NEW YORK (MainStreet) — When Patrece Ricks moved her family from Louisiana to Texas, she wasn't financially able to buy a home, so she rented an apartment in a safe, gated community where there are good schools for her son. Despite having swimming pool access, free internet and security within the complex, she hopes one day to afford her own home.

"The downside is uncontrolled noise invasion and we have no yard for planting a garden," Ricks told MainStreet.

Now would be a perfect time for the Ricks family to buy a home within the state, since the inventory in Dallas and Fort Worth jumped 18% and 15% this past month in anticipation of home buying season, according to Realtor's National Housing Trend Report.

"If this trend continues, buyers should have a better selection of homes in the spring and summer months," said Steve Berkowitz, CEO of Move, which operates "On a month over month basis, median list prices have stayed relatively constant which is good for first timers looking to get into the market."

Among the ten largest markets still registering inventory declines from a year ago are Denver and Chicago with median list prices of 19.6% and 14.3%, respectively. However the state of California is bouncing back with Fresno, Bakersfield, Riverside and Oakland all reporting increases of 40% or more on the numbers of homes for sale.

"Prices in many California markets hit record levels last year, creating opportunities for sellers," Berkowitz told MainStreet. "Higher prices also translated into higher home values, which lifted thousands of California homeowners out of negative equity, freeing them to sell if they wished."

While the number of properties for sale in February rose 10.1% to 1,744,032 units, the median list price at $199,000 increased 7.6% compared to the same month last year and the median age of inventory increased 6.5% to 114 days.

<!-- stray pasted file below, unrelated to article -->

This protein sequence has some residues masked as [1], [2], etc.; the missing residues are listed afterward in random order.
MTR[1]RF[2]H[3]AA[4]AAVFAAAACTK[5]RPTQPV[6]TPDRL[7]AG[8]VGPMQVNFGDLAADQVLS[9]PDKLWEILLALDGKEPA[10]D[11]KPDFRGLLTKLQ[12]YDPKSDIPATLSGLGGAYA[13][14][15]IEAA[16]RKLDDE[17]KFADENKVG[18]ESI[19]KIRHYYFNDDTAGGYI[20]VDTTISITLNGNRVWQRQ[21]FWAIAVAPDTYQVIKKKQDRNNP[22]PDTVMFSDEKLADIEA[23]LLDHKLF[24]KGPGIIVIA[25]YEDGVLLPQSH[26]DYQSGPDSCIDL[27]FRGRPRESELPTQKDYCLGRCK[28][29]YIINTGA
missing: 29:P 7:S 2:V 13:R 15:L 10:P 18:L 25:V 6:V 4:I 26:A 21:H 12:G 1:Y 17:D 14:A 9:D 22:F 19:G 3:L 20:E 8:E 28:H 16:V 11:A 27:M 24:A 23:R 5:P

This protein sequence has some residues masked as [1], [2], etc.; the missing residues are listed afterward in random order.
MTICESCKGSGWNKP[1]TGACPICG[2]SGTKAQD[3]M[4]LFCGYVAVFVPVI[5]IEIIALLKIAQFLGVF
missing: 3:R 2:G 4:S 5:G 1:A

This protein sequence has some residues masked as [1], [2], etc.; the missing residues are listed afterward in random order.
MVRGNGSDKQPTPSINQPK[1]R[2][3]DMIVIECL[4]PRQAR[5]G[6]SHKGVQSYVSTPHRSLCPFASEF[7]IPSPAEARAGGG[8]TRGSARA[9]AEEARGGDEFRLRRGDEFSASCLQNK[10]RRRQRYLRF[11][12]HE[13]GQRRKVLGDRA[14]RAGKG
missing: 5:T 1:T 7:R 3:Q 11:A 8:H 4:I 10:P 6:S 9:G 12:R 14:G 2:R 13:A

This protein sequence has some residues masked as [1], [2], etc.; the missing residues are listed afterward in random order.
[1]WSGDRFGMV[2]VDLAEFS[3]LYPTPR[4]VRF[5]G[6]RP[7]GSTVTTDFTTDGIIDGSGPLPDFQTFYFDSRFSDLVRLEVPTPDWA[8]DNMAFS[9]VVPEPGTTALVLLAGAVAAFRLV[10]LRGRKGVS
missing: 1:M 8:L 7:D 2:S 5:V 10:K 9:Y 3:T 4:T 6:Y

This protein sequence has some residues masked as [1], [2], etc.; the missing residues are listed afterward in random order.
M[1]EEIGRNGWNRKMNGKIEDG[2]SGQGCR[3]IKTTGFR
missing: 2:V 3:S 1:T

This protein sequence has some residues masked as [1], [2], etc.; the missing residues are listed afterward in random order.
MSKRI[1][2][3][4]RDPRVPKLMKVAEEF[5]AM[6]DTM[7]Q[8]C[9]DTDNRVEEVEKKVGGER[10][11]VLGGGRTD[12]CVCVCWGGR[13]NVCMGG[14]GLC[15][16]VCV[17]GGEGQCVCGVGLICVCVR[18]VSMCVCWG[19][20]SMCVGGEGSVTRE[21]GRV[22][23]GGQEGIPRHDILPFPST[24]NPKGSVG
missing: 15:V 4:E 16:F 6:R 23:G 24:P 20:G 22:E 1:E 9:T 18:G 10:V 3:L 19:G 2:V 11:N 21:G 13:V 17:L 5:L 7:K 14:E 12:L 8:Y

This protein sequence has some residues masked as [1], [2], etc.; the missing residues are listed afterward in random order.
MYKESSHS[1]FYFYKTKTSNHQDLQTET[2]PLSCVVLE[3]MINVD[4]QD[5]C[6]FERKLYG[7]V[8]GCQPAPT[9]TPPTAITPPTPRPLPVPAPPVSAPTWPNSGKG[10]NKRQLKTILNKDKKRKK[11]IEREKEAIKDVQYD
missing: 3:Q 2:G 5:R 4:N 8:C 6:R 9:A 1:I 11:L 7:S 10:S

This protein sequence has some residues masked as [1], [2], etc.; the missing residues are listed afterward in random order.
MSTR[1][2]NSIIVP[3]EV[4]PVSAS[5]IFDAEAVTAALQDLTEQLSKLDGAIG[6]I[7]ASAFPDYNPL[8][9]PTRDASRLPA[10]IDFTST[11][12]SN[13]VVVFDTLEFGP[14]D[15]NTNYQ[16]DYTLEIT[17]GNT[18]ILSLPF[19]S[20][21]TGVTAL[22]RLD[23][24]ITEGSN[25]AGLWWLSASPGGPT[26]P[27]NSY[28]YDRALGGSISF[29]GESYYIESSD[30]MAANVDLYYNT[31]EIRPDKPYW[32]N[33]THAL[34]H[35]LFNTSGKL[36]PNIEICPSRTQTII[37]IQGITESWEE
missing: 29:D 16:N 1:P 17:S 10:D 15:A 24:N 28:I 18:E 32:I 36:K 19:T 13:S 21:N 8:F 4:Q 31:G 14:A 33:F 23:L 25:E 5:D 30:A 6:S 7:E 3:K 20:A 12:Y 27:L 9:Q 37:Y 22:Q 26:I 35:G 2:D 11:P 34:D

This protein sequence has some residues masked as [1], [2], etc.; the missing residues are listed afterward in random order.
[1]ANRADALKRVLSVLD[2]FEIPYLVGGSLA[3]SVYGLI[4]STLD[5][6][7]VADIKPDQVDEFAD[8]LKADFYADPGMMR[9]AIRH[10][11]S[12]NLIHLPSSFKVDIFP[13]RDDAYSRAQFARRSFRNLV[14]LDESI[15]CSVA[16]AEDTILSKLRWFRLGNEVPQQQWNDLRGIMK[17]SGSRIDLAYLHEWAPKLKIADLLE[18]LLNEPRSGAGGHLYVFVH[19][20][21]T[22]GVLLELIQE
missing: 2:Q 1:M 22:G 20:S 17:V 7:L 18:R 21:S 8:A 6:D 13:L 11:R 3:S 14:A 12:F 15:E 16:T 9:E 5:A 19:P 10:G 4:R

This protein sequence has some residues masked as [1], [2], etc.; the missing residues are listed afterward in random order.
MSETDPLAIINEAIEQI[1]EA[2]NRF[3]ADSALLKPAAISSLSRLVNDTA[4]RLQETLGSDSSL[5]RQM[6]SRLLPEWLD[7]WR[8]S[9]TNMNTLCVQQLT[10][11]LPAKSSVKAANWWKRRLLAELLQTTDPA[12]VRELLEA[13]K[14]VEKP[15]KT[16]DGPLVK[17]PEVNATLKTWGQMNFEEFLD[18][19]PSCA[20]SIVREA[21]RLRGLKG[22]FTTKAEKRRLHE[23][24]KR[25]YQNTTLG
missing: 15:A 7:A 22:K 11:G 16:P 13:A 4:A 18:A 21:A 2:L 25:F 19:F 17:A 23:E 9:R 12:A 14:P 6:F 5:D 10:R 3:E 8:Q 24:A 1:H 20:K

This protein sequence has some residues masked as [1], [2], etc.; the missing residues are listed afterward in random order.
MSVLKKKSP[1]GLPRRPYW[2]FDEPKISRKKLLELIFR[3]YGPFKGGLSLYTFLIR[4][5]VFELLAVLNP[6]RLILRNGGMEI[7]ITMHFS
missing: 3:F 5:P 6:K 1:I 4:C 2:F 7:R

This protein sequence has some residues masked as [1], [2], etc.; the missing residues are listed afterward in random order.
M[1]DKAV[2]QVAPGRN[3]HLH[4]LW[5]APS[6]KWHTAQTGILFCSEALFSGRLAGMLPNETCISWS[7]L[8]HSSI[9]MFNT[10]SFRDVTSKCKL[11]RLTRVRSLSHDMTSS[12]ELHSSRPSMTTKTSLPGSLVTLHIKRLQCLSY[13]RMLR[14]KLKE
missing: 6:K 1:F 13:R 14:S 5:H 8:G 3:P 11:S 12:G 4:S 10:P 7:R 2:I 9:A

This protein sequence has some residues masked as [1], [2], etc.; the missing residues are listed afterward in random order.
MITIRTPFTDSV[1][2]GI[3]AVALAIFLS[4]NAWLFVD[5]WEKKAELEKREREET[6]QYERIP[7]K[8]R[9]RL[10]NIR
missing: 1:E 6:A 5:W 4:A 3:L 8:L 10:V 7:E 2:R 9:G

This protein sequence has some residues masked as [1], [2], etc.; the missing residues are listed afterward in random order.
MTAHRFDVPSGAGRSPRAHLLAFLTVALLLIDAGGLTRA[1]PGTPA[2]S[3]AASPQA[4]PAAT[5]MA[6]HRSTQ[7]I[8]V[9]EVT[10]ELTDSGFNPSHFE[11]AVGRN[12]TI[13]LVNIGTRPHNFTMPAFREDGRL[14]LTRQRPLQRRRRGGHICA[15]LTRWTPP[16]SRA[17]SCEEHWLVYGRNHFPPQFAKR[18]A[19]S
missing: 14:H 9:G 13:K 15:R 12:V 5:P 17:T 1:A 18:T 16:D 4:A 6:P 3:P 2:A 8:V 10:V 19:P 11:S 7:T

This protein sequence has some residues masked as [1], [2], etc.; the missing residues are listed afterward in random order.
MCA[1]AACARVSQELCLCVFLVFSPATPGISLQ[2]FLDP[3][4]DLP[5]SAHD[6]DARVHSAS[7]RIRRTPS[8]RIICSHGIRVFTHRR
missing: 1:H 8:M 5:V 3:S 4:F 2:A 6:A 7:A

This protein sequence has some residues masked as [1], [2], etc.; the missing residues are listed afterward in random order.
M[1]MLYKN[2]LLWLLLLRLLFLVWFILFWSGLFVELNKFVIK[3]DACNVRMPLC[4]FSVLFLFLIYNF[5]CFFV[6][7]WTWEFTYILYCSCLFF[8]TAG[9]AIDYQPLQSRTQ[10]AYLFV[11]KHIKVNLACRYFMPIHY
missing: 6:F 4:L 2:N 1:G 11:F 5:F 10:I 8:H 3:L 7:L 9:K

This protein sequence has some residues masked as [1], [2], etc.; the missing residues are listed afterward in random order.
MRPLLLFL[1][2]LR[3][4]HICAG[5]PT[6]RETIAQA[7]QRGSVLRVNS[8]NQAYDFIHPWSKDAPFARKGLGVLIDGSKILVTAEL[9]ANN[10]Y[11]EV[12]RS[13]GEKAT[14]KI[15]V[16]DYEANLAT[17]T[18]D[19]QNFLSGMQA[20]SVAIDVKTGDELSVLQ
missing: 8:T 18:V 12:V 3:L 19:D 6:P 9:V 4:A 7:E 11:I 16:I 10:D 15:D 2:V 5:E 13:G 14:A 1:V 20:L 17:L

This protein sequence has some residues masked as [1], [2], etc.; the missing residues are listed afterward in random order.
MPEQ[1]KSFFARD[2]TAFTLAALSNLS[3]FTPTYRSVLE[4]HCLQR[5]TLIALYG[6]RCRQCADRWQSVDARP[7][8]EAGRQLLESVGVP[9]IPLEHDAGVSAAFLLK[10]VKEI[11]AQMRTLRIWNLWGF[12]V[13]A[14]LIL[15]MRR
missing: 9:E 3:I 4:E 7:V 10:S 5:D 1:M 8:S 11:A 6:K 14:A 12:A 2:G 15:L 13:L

"Inventory is up for two reasons," Berkowitz said. "First, this is the time of year when sellers list their homes for the spring buying season. Second, inventories are growing faster than normal right now in response to wide spread median list price increases."

In February, the median list price for a home increased by 7.6% and the median list price on increased 2%.

"In the winter months, home prices tend to settle down as sales decline so month-to-month price numbers may be flat or decline but it is a seasonal phenomenon," said Berkowitz.

In fact, more sellers are putting their homes on the market, contributing to an overflowing inventory.

"With a big increase in value last year and the prospect for more gains this year, sellers have a greater incentive to sell now," Berkowitz said.

Despite the encouraging signs of a spreading recovery across much of the country, weak markets still persist. List prices in 14 markets dropped by more than 1% in February in older, industrialized areas such as Shreveport, Rochester and Omaha.

"These markets declined largely for reasons having to do with their local economies, including unemployment, out-migration and lack of economic growth," said Berkowitz. "These patterns underscore the multi-pronged nature of the housing recovery and its dependence on the strength of the local economies."

--Written by Juliette Fairley for MainStreet